You need to be an admin-level user to use DNS Agent and the machine it is running on must already have a domain name managed by some DNS Server.
After logging in, depending on whether the DNS Server is managed by DNS Enabler Snow (the following section), or one managed by dyndns.com, go to the relevant DNS Agent tab panel.
(1) DNS Server managed by DNS Enabler Snow
DNS Agent can monitor the machine's IP address as seen on its Network Preferences Panel in System Preferences, or poll checkip.dyndns.com for its public IP address if the machine is behind a router.
The picture below shows DNS Agent with the Network Preferences option selected.
Obtain an Authorisation update Key from DNS Enabler Snow, copy it to this machine, and double-click on it. Or click on the "Set Up Update Keys" button, above, and the following dialog appears and you can drag the Authorisation Key to the Key Well in the dialog box. Either way, you should be able to see this :
Click the Save button and you can now select the "Update Server" check box, below, enter the domain name of the DNS Server, enter the host name of the machine DNS Agent is monitoring, and click the Start button (which will then change its label to Restart to show that DNS Agent monitoring daemon is launched and running).
From now on, whenever the IP address of this machine changes, the DNS Server will automatically be updated about the change.
The DNS Agent daemon continues to run across system shutdowns and reboots. You don't need to have the DNS Agent interface open except to change its settings. Option-click on the Restart button if you need to stop the monitoring daemon and prevent it from starting up across system reboots.
(2) DNS Server managed by dyndns.com
Updating a dyndns.com server is very simple. Select the dyndns.com tab panel. If your machine is behind a router, you would probably need to update dyndns.com with the machine's public IP address, which you can obtain by setting DNS Agent to poll checkip.dyndns.com periodically. (The frequency, default 3 minutes, can be set via DNS Agent's Preferences.)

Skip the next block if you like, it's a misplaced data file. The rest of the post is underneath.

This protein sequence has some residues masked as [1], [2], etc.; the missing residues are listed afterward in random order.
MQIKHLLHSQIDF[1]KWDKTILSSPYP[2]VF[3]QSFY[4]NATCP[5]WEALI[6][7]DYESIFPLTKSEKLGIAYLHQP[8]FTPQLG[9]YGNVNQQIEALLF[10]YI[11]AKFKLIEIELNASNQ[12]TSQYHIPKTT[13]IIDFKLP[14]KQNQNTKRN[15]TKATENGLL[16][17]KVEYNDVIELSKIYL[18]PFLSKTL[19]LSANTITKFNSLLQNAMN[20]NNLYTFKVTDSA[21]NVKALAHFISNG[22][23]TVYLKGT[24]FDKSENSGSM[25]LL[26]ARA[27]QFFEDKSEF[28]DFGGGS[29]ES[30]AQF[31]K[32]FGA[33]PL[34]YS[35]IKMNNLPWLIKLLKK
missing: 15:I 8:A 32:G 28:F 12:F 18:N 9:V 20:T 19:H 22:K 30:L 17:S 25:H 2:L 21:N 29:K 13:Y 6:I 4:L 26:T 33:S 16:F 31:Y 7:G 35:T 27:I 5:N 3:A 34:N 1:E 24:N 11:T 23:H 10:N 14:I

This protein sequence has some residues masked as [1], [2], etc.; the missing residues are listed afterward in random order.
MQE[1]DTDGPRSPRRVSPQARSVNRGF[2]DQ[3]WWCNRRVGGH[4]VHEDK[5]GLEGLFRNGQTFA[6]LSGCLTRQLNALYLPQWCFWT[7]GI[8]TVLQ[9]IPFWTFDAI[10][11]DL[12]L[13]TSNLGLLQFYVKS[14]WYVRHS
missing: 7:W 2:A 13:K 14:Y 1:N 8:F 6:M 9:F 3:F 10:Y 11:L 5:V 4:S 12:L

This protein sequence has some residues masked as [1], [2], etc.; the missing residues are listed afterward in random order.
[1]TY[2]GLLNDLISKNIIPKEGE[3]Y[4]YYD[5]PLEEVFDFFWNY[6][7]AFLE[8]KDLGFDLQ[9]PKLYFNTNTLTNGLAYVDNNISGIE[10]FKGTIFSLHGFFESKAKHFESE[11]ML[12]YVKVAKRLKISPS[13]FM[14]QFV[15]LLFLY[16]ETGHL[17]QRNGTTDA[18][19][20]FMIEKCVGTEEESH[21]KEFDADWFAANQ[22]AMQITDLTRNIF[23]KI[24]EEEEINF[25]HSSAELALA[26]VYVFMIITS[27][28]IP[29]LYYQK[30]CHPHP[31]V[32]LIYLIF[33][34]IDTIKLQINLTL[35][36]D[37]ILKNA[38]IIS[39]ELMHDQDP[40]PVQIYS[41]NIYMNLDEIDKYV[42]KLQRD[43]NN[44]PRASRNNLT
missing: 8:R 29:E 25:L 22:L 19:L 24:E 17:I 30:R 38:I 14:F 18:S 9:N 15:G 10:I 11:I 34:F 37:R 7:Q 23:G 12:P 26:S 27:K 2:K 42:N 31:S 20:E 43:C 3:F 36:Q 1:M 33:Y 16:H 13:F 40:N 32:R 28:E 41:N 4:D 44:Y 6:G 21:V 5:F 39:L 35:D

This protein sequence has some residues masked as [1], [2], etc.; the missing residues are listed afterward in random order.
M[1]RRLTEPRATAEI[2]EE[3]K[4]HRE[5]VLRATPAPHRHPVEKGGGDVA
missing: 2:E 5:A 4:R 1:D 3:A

The following picture shows how you set things up, assuming you have an account with dyndns.com :
Clicking on the "Set Up Update Keys" button on the dyndns.com tab panel will open the following dialog for you to enter a dyndns.com member ID and password:
Once this key to dyndns.com has been entered, you can go back to the main dyndns.com tab panel to enter the host name (or names) for which this machine is known (to dyndns.com).
Click the Start button to launch DNS Agent's monitoring agent. Whenever the machine's public IP address changes, dyndns.com's DNS Server will be updated.
The daemon continues to run across system shutdowns and reboots. You don't need to have the DNS Agent interface open except to change its settings. Option-click on the Restart button if you need to stop the monitoring daemon and prevent it from starting up across system reboots.
De-Installing DNS Agent
You can de-install DNS Agent by using the last menu item in the Help menu. It will shut down the DNS Agent daemon, if it is running, and remove all files installed by DNS Agent (in /usr/local/cutedge/dnsagent).
The Help menu also contains a link back to this DNS Agent web page and it can be used to check the web site for new versions.
1.0 6th March 2010. DNS Agent released.
1.0.1 29th April 2010. The initial version of DNS Agent does a ping of the DNS server to make sure it is available before trying to update it with the client's latest IP address. But some DNS Servers may be set to stealth mode, i.e., it doesn't respond to ping requests even though it's available for update. So this version of DNS Agent skips the ping test but continues to check that the DNS Server is actually listening on the appropriate port for updates from clients before trying to update to server.
1.0.2 9th May 2010. Objects inside the DNS Agent Log window didn't position themselves correctly when the window was being re-sized. This has been fixed.
1.0.3 13th Nov 2010. Improved DNS Agent's reliability in updating dyndns.com's servers.